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All you need to know to select the perfect sparkling wine this holiday season
The holidays are all about sparkle, be it the lights, glittery ornaments, beautifully wrapped gifts and, of course, the bubbles in your glass. Choosing the right type of bubbles is just as important as finding the perfect gift.
The most popular type of sparkling wine worldwide is Prosecco. It outsells champagne by the bottle and by 2020, it’s expected that production will top 500 million bottles. But not all Prosecco is created equal. Before you pop open a bottle, or rather even before you lift that bottle off the store shelf, you need to know the differences so you can make an informed choice.
Prosecco is not a generic Italian term for sparkling wine. Genuine Prosecco is a truly unique product of place and time that can only be produced in three different production areas of north-east Italy. The most historical of them is where Conegliano Valdobbiadene Prosecco Superiore DOCG comes from. That’s the the official name of the wine and, though it might be a mouthful for English speakers, this name on the bottle offers certainty that it is authentic Prosecco Superiore and tells the buyer exactly where it hails from. Out of 100 bottles of “Prosecco” on the market, only 16 are Conegliano Valdobbiadene Prosecco Superiore DOCG. The acronym DOCG (Denomination of Controlled and Guaranteed Origin) is the official made-in-Italy stamp of approval that assures consumers of both its quality and place of origin.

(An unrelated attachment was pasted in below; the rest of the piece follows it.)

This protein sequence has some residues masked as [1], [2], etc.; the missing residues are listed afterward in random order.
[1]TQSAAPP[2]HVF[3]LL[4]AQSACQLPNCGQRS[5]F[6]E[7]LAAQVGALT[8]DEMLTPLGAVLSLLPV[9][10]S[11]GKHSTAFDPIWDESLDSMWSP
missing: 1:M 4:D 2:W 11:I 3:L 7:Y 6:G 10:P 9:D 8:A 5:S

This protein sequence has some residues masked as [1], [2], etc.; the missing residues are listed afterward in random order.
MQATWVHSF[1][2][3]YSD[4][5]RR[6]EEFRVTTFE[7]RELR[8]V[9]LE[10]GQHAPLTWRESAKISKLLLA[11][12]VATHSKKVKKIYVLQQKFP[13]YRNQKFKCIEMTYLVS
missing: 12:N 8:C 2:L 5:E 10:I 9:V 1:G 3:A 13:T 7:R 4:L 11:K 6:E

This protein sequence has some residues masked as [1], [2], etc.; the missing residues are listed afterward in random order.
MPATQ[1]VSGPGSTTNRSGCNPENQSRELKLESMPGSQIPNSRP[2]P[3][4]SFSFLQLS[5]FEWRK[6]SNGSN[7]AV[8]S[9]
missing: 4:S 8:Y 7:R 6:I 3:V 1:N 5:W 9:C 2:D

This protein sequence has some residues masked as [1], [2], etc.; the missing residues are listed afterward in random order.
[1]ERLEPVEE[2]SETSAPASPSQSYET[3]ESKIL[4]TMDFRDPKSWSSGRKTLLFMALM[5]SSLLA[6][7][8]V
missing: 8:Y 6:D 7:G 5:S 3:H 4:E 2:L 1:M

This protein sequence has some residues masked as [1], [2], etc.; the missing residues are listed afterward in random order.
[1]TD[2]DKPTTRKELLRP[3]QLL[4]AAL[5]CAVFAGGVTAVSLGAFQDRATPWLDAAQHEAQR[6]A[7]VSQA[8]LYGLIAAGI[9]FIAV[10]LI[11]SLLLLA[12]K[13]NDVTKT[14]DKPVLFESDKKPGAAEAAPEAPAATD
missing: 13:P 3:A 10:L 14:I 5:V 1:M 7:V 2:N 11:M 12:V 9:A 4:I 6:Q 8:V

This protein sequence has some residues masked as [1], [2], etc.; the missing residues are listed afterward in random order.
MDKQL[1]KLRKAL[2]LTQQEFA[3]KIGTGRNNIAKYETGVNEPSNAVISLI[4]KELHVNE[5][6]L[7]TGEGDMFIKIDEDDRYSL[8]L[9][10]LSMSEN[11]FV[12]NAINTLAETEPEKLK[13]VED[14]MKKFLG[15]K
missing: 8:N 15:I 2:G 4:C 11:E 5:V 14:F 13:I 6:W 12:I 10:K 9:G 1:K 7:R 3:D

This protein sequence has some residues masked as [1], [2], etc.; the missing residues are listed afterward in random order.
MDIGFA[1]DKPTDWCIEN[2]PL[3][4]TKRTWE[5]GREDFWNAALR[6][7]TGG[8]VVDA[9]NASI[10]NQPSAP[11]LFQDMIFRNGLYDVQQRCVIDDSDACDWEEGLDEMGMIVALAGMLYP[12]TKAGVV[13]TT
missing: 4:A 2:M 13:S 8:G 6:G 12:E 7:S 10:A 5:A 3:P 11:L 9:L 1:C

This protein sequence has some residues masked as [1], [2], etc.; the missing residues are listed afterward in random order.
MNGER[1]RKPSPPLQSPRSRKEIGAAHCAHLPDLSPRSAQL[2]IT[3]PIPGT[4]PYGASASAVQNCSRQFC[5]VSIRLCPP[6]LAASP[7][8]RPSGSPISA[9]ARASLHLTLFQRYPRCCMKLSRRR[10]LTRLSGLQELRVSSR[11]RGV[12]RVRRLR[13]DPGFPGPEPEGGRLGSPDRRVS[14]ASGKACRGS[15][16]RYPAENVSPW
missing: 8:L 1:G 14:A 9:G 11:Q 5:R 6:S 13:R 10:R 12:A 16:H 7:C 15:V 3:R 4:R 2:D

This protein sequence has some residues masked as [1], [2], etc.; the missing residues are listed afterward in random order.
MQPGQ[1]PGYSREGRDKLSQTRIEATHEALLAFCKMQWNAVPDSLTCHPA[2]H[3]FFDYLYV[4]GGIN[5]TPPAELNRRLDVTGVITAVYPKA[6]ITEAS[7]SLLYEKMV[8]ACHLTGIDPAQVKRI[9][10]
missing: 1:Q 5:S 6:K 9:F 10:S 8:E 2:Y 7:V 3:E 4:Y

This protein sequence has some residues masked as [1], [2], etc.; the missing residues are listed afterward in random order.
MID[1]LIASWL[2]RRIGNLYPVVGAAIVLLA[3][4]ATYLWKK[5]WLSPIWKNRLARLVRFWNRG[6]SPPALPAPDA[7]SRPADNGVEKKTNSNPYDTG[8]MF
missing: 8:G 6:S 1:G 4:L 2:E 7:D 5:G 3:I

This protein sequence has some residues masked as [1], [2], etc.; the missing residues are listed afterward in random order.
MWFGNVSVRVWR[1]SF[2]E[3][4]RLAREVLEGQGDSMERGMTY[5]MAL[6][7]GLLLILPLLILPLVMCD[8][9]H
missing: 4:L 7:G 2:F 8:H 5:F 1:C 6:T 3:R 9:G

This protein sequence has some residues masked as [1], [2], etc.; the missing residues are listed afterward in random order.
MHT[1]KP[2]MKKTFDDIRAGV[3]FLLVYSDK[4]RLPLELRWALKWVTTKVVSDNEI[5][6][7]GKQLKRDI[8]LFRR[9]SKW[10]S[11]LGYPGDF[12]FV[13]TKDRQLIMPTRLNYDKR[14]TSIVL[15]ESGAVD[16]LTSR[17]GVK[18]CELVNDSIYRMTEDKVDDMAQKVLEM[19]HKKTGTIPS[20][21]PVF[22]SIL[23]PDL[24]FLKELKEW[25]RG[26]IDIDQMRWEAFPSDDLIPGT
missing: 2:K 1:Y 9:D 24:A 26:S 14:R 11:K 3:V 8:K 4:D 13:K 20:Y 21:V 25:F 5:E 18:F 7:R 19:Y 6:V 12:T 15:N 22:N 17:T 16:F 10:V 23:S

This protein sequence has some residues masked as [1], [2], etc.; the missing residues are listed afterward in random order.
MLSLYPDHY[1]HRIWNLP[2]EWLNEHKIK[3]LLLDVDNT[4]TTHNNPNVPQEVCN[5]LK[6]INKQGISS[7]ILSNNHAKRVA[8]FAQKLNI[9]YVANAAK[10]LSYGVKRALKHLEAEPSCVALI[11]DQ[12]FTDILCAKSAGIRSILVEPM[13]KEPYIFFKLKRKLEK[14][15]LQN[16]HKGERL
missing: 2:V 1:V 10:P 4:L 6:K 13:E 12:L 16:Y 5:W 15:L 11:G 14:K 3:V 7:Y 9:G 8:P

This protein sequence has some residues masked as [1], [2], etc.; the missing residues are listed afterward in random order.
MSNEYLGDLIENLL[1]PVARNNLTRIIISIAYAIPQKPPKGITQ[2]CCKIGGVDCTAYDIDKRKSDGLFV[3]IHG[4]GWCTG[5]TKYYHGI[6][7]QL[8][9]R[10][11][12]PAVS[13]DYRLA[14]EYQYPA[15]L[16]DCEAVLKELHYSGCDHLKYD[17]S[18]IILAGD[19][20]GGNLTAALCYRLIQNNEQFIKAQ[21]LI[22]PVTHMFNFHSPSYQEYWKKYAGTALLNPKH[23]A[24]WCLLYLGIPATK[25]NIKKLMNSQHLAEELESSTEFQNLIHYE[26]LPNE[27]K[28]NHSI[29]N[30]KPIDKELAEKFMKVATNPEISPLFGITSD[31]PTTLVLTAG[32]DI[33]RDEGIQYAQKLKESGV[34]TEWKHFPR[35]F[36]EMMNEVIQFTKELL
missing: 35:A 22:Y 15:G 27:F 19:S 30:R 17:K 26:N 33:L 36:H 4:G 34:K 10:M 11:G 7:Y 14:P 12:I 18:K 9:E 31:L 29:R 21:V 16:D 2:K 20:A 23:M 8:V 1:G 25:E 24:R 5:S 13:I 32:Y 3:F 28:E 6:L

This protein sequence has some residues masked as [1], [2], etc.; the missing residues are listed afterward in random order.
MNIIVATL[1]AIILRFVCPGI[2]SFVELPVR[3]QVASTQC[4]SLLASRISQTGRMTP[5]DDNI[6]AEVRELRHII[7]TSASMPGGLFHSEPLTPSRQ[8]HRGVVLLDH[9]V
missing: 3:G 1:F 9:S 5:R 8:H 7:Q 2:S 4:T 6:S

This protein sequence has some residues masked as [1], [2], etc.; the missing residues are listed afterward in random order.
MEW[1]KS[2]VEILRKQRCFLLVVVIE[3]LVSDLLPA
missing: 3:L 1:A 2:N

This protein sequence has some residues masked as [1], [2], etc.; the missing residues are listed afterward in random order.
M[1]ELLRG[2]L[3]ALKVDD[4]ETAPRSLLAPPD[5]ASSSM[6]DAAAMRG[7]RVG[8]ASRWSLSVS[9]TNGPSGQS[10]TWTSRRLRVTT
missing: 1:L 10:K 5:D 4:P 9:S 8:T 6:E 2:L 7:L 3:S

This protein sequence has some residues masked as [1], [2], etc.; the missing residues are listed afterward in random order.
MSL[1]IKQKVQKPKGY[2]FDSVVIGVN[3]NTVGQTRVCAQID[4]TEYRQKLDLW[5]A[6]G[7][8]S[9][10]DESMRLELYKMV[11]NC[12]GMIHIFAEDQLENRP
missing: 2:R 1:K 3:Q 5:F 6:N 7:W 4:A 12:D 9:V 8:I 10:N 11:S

The Conegliano Valdobbiadene hills, the remarkable viticultural area that produces Prosecco Superiore, is situated in the lush, verdant, northern Italian region of Veneto. It is because of the unusual geographical and agricultural characteristics of this beautiful region that UNESCO recognized Conegliano Valdobbiadene in 2019 as a World Heritage site, making it the 55th place in Italy to receive this special designation. The Prosecco Superiore Hills are distinctive terraced vineyards (this particular type of terrace system is called “ciglione”), the size of which are limited in both width and height that climb up the sides of the hills from the valley floor. Since the 17th century, generations of vintners have cultivated the land in a manner that has produced a mosaic landscape. The vines are planted in grassy areas, rather than in rock or bare soil, with the vineyards interspersed with wooded areas and other non-producing land creating a unique and effective ecological network.
In 2010, the Prosecco grape was renamed Glera, which has been indigenous to the area for hundreds of years, to protect both the integrity of the region and guarantee the quality of the wine. To make the Prosecco Superiore, winemakers are required to combine 85 per cent of the juice from the golden Glera grapes with the remaining 15 per cent coming from the juice of other types of grapes, most often a Pinot variety, to create that distinctive, flavourful sparkling wine.
With sweetness levels ranging from dry, extra-dry and extra brut being the driest, there is a Prosecco Superiore to appeal to virtually any palate. Even if you can’t pronounce its full name—just stick with the short form Prosecco Superiore—you can certainly enjoy sipping it with friends and family this holiday season.
If you’re in B.C., you can start looking for Prosecco Superiore here.
CREATED BY VANCOUVER MAGAZINE, IN PARTNERSHIP WITH CONEGLIANO VALDOBBIADENE PROSECCO SUPERIORE DOCG